Separately, 50 mg of lyophilized human plasma fibronectin, prepared according to Example 10, was dissolved in deionized water (5 mL) containing 12 μL of NaOH 3M, for a final pH of 11.6. The solution was maintained at 37° C. until the complete solubilization of fibronectin occurred. This stock solution of fibronectin 10 mg/mL was filtered through a 0.22 μm acetate filter. 3.3 mL of this fibronectin solution was then added to 0.34 g of the concentrated CMC base and mixed with syringes as described in Example 1. The pH is adjusted to 7.0 with the addition of 25 μL HCl 1N. At this point, the homogenous solution of the fibronectin-CMC complex was deposited in a plastic mold and frozen. A Costar 6-well polystyrene cell culture cluster, 9.6 cm2 rounded surface area (Corning Inc., Corning, N.Y.) was used as the plastic mold. The water is then removed by freeze-drying using a Labconco freeze-dryer (model 77580, Kansas City, Mo.). By this technique, a fibronectin-CMC wound dressing with a sponge-like structure is produced.
Solid Hydroxypropylcellulose (HPC) Dressing
Solid hydroxypropylcellulose (HPC) dressing was prepared using the preferred grade of Klucel-HF® HPC (Aqualon, Houston, Tex.). A solid wound dressing containing (w/w) fibronectin 45%, HPC 55% was prepared as follows. HPC powder was first sterilized by using a dry-heat sterilization process at 121° C. for 30 minutes using an American Sterilizer 2020 Vacamtic Eagle series autoclave (Steris Corp., Ohio). HPC (6 g) was then dispersed in 94 mL of deionized water and mixed with a paddle type stirrer for about 3 hours. This provides a sterile, concentrated hydrogel base (6% w/w). Separately, 50 mg of lyophilized human plasma fibronectin, prepared according to Example 10, were dissolved in 5 mL of deionized water containing 12 μL of NaOH 3M, pH 11.6. The solution was maintained at 37° C. until complete solubilization of fibronectin occurred. This stock solution of fibronectin, 10 mg/mL, was filtered through a 0.22 μm acetate filter. 3.3 mL of the fibronectin solution was then added to 0.68 g of concentrated HPC base and mixed with syringes as described in Example 1. The pH is adjusted to 7.0 with the addition of 25 μL HCl 1 N. At this point, the homogenous solution of the fibronectin-HPC complex is deposited in a plastic mold and frozen. A Costar 6-well polystyrene cell culture cluster, 9.6 cm2 rounded surface area (Corning Inc., Corning, N.Y.) was used as the plastic mold. The water is then removed by freeze-drying using a Labconco freeze-dryer (model 77580, Kansas City, Mo.). By this technique, a fibronectin-HPC wound dressing with a sponge-like structure is produced.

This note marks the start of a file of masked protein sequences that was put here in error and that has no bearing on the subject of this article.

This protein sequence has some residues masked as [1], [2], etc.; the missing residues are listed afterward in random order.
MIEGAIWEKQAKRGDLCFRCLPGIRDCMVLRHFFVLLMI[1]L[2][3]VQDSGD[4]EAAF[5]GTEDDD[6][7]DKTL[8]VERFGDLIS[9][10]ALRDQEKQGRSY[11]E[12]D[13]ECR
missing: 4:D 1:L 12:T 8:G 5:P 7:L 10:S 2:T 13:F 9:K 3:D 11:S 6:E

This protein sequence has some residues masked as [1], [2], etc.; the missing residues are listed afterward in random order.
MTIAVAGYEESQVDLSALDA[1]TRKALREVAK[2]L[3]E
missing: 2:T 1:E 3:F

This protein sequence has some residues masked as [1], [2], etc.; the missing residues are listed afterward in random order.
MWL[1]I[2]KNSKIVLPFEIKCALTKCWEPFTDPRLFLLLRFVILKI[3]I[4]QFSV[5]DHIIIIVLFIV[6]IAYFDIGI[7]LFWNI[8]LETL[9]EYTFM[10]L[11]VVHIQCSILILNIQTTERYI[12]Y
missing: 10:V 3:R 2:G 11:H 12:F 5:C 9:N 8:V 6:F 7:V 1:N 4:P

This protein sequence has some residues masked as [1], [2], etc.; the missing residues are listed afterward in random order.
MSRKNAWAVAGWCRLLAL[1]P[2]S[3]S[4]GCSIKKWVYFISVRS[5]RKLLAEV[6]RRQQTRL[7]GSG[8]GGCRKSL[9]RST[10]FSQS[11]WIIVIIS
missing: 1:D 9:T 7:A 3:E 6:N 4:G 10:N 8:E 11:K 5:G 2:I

Solid Carbomer Dressing
A solid carbomer dressing was prepared using Carbopol® 974P NF carbomer (BF Goodrich, Cleveland, Ohio) as the preferred grade. A solid wound dressing containing (w/w) fibronectin 75%, carbomer 25% was prepared as follows. 2.80 g of carbomer was dispersed in 97.2 mL of demineralized water and mixed with a paddle type stirrer for about 3 hours. This dispersion is then autoclaved to provide a sterile concentrated hydrogel base (2.80% w/w). 50 mg of lyophilized human plasma fibronectin, prepared according to Example 10, were dissolved in 5 mL of deionized water containing 12 μL of NaOH 3M, pH 11.6. The solution was maintained at 37° C. until complete solubilization of fibronectin occurred. This stock solution of fibronectin (10 mg/mL) was filtered through a 0.22 μm acetate filter. 3.3 mL of the fibronectin solution was then added to 0.04 g of concentrated carbomer base and the necessary amount of gelifying promoter (25 μL NaOH 3M) and mixed with syringes as described in Example 1. This fibronectin carbomer hydrogel is deposited in a plastic mold and frozen. A Costar 6-well polystyrene cell culture cluster, 9.6 cm2 rounded surface area (Corning Inc., Corning, N.Y.) was used as the plastic mold. The water is then removed by freeze-drying using a Labconco freeze-dryer (model 77580, Kansas City, Mo.). By this technique, a fibronectin-carbomer wound dressing with a sponge-like structure is produced.